There can often be a lot of excitement and momentum around a new partnership. Ideas are flowing and people are excited to come together to innovate and solve challenges.
It can pay to step back and objectively assess some of the below areas, to get ahead of potential problems, which make it harder to fully realize the value of the relationship.
Assess your Internal Operating Environment
Fundamentally is your company "partner friendly".
Most companies say they are, but don't always operate in a way that sets partnerships up for success. Watch out for some of the below:
- Wanting to build everything ourselves / in-house
If your culture is one that believes you build the absolute best products, and there is little room for partners to innovate it can be really challenging to recruit and retain new partners. Keep looking for signs of this attitude and work to change it.
- Partners / API are an after-thought
If the API that partners use to integrate with you, is the last thing your product teams think about, you may have a problem. Try and work with product teams to elevate the importance of the APIs to equal any of the core product and platform services they own. That means good documentation, change management, service management and communications.
- Partners as Competitors
Some internal teams may see partners as being competitive in some way. You need to work with those teams to show the value partners can bring but also show how they can help achieve their goals. For sales teams this could be business acceleration with a customer, for product teams it could be rapid adoption of new products. Find out what matters to those individuals and show how partners can help.
Assess "structural differences" in how your company and a partner operates
In a general sense, having partners that are different to you, can be a great thing. It can help both sides win new business, enter new markets, fill product gaps, etc.
This can break down if there is not alignment in some key areas:
- Are you sales or product-led companies?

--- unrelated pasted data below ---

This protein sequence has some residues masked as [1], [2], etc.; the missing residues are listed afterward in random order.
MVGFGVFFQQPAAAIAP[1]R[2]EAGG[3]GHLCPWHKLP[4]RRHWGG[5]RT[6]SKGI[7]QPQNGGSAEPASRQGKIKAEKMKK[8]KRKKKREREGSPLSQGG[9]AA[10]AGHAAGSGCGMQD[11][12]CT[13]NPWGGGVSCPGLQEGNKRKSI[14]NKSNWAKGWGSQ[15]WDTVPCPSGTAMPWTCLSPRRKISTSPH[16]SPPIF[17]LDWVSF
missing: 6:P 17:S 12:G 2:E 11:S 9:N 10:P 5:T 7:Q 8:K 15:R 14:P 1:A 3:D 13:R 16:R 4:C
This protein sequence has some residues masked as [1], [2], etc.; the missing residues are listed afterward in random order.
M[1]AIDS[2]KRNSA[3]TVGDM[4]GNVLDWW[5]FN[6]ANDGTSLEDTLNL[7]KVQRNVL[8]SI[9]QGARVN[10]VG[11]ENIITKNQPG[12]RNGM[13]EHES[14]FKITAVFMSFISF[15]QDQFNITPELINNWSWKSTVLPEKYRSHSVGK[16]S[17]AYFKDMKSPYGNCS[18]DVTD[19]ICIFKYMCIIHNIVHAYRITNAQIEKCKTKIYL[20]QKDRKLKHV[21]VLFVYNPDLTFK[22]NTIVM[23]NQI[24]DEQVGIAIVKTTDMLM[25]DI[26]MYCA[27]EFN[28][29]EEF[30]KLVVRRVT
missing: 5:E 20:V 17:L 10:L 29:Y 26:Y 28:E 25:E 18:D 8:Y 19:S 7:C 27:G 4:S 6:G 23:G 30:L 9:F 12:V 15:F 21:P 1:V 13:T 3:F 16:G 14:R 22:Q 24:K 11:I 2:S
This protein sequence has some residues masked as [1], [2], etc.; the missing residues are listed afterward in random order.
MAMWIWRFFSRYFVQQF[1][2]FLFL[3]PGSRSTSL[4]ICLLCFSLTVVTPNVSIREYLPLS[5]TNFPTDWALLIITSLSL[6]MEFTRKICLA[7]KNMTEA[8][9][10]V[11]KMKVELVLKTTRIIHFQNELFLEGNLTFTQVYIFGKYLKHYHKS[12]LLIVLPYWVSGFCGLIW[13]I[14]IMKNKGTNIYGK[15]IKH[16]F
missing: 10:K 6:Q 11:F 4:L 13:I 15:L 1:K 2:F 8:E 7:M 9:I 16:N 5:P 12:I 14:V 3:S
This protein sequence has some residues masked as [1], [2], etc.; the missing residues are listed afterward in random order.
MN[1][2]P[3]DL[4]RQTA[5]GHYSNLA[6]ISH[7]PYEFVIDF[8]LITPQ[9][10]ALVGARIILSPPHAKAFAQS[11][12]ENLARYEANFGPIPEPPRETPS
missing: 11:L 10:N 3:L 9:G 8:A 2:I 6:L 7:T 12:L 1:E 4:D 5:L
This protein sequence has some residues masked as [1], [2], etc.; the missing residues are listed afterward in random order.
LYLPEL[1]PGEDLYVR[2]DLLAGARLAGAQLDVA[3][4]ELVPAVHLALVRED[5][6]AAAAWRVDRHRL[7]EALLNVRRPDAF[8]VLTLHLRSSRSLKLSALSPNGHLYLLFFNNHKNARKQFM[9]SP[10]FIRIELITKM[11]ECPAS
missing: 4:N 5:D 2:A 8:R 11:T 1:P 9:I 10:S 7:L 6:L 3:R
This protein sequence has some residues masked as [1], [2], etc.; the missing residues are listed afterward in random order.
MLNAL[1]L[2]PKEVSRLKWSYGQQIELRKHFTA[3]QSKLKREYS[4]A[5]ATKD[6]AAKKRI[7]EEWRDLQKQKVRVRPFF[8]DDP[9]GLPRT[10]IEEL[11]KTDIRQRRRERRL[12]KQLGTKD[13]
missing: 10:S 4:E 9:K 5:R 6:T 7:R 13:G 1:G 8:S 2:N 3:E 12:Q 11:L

There are a few angles to look at this topic from:
Do you focus on Enterprise sales or SMB?
Do you have large sales and success teams or a self-serve go-to-market model?
Do you both have a high-touch approach for larger customers?
Having big differences here can be challenging to work through, unless both parties are willing to make some big changes in how they operate, to make the partnership a success.
- How do you build products?
Do you both run agile development, ship quickly and iterate?
Does one of you want to release a polished integration before investing in growth and marketing?
Does one of you build custom features for large customers but the other partner build for larger audiences?
Big differences in your product design and development approach can be a red flag that is worth exploring in detail. If one of you wants to move fast and iterate, but the other does not, or cannot, it can lead to frustration for everyone.
- Do you have complimentary products? Will 1 + 1 = 3?
This can be hard to objectively quantify with data, but some signals to look out for are:
- Do you see strong customer usage across platforms?
- Have customers installed integrations from similar partners?
- Have customers been asking for this integration directly?
It can be easy to be swept up in the "big vision" for a new partnership, but looking at this kind of data can really help decide where to make your investments.
Nice to have (but not deal breakers)
- Executive "alignment"
Some partners want to get the execs in the room to spar and commit to the relationship. While it can be helpful to have built relationships here to unlock resourcing, or deal with challenges, it should almost never be a deal-breaker.
If the audience, opportunity, demand and integration quality are not there, having strong exec relationships will not help.
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